Artist Rafael Lozano-Hemmer talks about interactive exhibit on display at East Plaza on the Corniche

An interactive art work that pulsates at the rate of a visitor's heart will be installed on Abu Dhabi's Corniche.

Canadian - Mexican artist Rafael Lozano Hemmer. Courtesy Rafael Lozano Hemmer
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During the last 10 days of Guggenheim Abu Dhabi's Seeing Through Light exhibition, an interactive artwork by ­the ­Mexican-Canadian artist ­Rafael Lozano-Hemmer will go on display at the East Plaza on Abu Dhabi's Corniche.

Pulse Corniche, which uses powerful robotic searchlights to cast patterns on the sky that can be seen from a distance of 15 kilometres, is a unique installation – that is controlled by visitors' heartbeats.

It was developed from an artwork that Lozano-Hemmer created in 2006 and was displayed at the Venice Biennale the following year. We caught up with the artist ahead of the launch.

This piece was developed in 2006. Have you made any major changes to it to suit the new environment?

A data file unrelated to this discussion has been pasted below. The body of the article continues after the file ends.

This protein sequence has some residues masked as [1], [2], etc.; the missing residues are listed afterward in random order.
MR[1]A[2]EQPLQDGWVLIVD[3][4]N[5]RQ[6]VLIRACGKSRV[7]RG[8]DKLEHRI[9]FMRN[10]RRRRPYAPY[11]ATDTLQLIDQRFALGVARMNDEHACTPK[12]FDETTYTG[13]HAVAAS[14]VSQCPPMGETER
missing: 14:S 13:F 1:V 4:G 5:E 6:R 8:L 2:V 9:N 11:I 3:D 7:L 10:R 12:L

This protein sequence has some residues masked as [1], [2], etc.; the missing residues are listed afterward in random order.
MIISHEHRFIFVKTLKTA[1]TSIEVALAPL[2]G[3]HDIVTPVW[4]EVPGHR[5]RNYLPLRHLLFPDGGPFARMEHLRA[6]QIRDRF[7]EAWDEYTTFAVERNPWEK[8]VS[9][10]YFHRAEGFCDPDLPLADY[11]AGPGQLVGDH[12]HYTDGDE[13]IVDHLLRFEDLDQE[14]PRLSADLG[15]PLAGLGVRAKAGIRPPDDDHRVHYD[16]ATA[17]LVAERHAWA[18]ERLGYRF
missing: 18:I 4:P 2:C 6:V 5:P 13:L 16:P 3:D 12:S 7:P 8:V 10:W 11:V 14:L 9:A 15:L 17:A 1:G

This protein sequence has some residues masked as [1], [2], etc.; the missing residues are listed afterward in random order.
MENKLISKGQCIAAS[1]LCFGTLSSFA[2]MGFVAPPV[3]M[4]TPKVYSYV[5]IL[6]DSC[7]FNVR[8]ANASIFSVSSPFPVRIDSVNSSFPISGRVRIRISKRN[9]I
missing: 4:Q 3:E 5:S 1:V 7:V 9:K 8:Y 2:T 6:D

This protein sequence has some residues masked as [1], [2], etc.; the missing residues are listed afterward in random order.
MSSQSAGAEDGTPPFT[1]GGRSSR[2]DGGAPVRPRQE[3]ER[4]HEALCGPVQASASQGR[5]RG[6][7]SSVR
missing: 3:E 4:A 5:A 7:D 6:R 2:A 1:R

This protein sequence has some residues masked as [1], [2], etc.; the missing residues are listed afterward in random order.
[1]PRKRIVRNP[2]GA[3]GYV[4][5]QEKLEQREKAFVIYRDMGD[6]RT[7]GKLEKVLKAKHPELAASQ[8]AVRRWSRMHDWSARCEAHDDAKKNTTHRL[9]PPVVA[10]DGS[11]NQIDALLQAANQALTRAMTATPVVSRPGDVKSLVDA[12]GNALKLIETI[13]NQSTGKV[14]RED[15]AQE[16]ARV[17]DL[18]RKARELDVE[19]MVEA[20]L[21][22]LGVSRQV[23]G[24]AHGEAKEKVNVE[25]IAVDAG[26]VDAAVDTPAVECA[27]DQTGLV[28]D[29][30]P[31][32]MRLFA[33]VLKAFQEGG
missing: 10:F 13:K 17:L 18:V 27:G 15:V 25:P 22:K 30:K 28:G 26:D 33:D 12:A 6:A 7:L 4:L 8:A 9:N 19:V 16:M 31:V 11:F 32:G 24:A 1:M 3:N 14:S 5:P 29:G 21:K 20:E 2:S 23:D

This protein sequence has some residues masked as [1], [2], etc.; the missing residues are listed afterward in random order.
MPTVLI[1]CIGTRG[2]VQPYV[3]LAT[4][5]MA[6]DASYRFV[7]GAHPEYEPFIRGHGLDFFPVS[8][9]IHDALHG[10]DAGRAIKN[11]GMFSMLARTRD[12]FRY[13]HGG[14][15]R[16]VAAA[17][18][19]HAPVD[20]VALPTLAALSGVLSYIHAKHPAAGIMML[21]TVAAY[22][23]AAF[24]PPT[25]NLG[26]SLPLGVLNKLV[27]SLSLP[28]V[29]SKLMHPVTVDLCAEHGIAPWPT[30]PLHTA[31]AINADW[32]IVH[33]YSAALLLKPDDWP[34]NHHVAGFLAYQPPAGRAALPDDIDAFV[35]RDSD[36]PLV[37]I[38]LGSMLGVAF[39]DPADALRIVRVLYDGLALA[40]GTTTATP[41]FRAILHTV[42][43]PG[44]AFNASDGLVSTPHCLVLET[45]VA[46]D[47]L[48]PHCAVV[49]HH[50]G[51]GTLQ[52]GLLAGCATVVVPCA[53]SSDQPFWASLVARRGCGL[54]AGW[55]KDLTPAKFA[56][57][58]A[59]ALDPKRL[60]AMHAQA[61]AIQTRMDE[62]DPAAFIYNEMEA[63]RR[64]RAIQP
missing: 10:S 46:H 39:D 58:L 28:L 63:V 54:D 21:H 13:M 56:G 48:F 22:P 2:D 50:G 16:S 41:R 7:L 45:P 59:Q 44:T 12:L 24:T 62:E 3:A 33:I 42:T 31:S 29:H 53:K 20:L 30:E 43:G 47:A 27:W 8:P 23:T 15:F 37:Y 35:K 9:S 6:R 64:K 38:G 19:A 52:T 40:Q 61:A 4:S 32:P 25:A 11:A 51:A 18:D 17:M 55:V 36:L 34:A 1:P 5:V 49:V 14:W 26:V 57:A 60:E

In my first piece, titled Pulse Room, the heartbeat of participants controlled hundreds of incandescent light bulbs hanging from the ceiling of an old abandoned factory in the Mexican City of Puebla. It represented Mexico at the Biennale di Venezia 2007 and then travelled to several museums around the world.

I have developed many subsequent pieces where ­participants’ heartbeats control theatrical lighting, ripple tanks, chandeliers and water hoses.

For Pulse Corniche I decided to work with powerful robotic searchlights. The lights' brightness and position will be entirely controlled by the pulse of participants, creating unique patterns in the sky.

Is it aimed at giving audience members the chance to connect with themselves?

For sure. One aim is to have public space be personalised by individual participants, to render tangible their most intimate biometrics.